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AA Chief Urges Arakanese Not to Fall into Army Trap in Rakhine

By LAWI WENG 11 December 2017

The head of the Arakan Army (AA) has called on the Arakanese people not to let their emotions lead them to become involved in the conflict in Rahkine State. AA chief Tun Myat Naing spoke for 20 minutes in a video posted on the AA’s Facebook page in which he described the conflict between Muslims and the Myanmar Army in Rakhine as a “political trap.” The video has attracted more than 200,000 views. “The enemy has surrounded our Arakan land,” Tun Myat Naing said, referring to the Myanmar Army in Rakhine.“There are many conflicts in Arakan. For example, the problem of the Kalar (a derogatory term used against those of South Asian descent, and increasingly as an anti-Muslim slur) is a political trap for us. It has divided our people. We give warning to our people. This is a sensitive issue, and we should not become involved emotionally,” he said. “Whenever there has been a conflict with the Kalar, they [the Myanmar Army] have wanted to create a split between the AA and the world. They have tried to lead us into an international trap,”he said. Tun Myat Naing said he had warned the leaders of the AA as well not to become entangled in the “Kalar conflict.” “The Myanmar Army is the only party mixed up in this fight. They are the ones who took our land and our natural resources. They are the ones who are involved in this current conflict. But, they have tried to trap us and drag us into it as well,” he said. The AA intends to protect the land of Arakan and the Arakanese people, but the rebel group will stay on the sidelines whenever conflict breaks out between Muslims and the Myanmar Army in Rakhine State, he said. “This has prompted some people to criticize the AA. But we need to be careful with our political stand. They [the Myanmar army] attacked those Kalar with the intention of protecting the land for themselves and to keep it for themselves. It was not to defend our people. Our people must understand this,” Tun Myat Naing, said. The AA chief said that some people have come to question the AA, asking why it had not returned “to protect our land.” “For our side, we have enough armed forces to protect Buthidaung and Maungdaw even though we do not have enough to protect the whole of Arakan,” Tun Myat Naing said. “When our AA did not get involved in the Kalar conflict, to avoid this trap, some of our people may have misunderstood our viewpoint.” He said that some Myanmar military leaders who were also members of the government had repeatedly claimed the AA had an alliance with the Arakan Rohingya Salvation Army (ARSA), the Islamist group whose attacks against government outposts in August triggered the latest crisis in Rakhine. “They do not have it in their minds to solve this conflict, which needs a political solution. They stir up trouble all the time as they do not want to solve this political conflict through political means. For our Arakanese people, we need to solve this conflict by staying united. We need to overcome this problem by working together as a unified force.” The AA is an armed ethnic group has its origins in Rahkine State, but is based in Laiza in Kachin State. The AA established an armed force in 2011, and has said it planned to return to its homeland since 2014. The AA has widespread support among the Arakanese despite a crackdown by the Myanmar Army that has seen dozens of people arrested and imprisoned on charges of unlawful association. Since they were formed as an armed group the AA’s stated intention has been to return “the motherland” to the Arakan people. It has used the Paletwa region as a staging area for its operations. Tun Myat Naing asked his Arakanese people to treat ethnic Chin people who live on “Arakan land” better despite the Chins dislike for his army’s base in Paletwa. “Paletwa is an important territory for the AA as we have our political base there, and we can get food for out troops to survive there. It is important to avoid having conflict or arguments in the area. We should not attack ethnic Chin people who stay in Arakan. We should all stay united and stay together with them. We need to treat them like brothers. There are bad and good people in every ethnic group. The Chin who stay in Arakan do not have to be worried about their security,” he said. Fighting between the AA and Myanmar Army broke out in Paletwa and Myeik Wa near the Indian border in the first week of November, and has continued for 40 days, according to the AA. “Our Arakan dream is that we will take back Arakan in 2020. This message is for our people. Everyone needs to have this dream. It is important for our people to follow your duty to fight to take back your land. It will not be easy to win back our land and to build a new home. We need to do it systematically,” Tun Myat Naing said.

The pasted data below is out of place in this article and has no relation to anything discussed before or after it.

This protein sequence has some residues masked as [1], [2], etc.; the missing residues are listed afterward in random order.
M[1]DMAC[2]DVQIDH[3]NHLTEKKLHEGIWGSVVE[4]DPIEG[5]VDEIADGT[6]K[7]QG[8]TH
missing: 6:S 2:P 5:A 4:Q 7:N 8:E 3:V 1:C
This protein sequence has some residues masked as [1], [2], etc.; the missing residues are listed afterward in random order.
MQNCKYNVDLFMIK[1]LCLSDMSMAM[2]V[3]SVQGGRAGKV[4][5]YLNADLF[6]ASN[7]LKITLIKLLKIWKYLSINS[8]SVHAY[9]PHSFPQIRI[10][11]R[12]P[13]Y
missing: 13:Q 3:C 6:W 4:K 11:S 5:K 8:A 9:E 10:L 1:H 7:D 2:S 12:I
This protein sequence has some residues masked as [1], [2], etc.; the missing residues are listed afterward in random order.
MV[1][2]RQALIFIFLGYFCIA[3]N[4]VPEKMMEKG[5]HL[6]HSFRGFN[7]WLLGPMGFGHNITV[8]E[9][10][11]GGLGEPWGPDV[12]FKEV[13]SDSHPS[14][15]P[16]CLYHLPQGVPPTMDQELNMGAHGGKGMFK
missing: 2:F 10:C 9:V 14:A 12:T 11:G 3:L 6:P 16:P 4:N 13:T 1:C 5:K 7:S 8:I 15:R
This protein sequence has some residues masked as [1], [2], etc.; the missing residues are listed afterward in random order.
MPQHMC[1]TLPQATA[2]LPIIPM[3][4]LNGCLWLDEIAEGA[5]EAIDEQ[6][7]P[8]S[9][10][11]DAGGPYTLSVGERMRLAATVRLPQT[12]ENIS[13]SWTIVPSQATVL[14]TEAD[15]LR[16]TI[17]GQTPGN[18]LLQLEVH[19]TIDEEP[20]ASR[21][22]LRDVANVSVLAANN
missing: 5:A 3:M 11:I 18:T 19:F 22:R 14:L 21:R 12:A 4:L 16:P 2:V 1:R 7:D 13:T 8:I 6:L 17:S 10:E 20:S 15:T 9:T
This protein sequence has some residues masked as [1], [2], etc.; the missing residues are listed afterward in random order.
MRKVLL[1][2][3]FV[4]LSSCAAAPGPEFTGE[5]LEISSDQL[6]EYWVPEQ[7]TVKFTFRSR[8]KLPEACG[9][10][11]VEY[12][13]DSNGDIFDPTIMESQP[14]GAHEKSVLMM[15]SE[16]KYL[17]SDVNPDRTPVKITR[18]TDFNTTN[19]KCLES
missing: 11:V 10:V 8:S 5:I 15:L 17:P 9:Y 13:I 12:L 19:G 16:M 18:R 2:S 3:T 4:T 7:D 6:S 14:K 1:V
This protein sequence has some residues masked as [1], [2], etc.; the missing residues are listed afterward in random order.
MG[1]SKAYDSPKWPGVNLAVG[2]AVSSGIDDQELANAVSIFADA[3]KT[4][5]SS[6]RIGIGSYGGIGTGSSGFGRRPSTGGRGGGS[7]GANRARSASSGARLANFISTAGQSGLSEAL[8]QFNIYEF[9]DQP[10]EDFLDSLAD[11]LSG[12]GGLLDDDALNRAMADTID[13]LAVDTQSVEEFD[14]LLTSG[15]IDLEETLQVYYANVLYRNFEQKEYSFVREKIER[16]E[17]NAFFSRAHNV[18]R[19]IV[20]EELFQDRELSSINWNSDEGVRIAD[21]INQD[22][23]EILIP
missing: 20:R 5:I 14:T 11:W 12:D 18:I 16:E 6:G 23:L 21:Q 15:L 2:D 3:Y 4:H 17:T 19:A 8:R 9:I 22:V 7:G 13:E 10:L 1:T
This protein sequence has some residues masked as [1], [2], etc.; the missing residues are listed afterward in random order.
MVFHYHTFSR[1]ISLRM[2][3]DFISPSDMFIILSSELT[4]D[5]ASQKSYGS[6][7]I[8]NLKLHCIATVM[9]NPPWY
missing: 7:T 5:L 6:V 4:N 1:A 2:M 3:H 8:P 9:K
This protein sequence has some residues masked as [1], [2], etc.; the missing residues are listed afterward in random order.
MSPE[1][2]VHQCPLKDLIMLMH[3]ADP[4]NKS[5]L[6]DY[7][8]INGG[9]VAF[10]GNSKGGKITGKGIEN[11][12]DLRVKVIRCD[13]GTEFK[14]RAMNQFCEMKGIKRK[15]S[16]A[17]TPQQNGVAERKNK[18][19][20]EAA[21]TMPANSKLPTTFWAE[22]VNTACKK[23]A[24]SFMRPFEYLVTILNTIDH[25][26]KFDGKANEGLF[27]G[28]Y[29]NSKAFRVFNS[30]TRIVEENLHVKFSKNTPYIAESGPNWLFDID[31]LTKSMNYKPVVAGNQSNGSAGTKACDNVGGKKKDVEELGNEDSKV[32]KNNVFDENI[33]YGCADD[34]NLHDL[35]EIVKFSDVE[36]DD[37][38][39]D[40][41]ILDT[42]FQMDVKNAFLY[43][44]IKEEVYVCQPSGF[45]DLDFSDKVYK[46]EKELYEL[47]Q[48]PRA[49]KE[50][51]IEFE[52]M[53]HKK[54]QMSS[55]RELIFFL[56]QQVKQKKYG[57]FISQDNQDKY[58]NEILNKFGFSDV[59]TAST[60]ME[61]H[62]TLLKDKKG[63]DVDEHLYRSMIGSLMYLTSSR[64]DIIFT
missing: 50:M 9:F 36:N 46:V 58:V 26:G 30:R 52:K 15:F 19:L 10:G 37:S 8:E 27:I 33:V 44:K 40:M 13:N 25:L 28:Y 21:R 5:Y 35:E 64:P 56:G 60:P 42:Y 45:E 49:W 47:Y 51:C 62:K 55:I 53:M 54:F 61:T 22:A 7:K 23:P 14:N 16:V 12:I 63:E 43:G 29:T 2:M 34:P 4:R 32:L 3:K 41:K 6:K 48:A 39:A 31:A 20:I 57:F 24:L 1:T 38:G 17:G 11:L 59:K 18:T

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Myanmar is situated in the Southeast Asia; its neighboring countries are Bangladesh in the West, India in the Northwest, China in the Northeast, Laos and Thailand in the East. It is well known as one of the Theravada Buddhist Countries in the world, and the population of Myanmar is over fifty million with 135 ethic groups of which the main national races are Kachin, Kayah, Kayin, Chin, Bamar, Mon, Rakhing and Shan.

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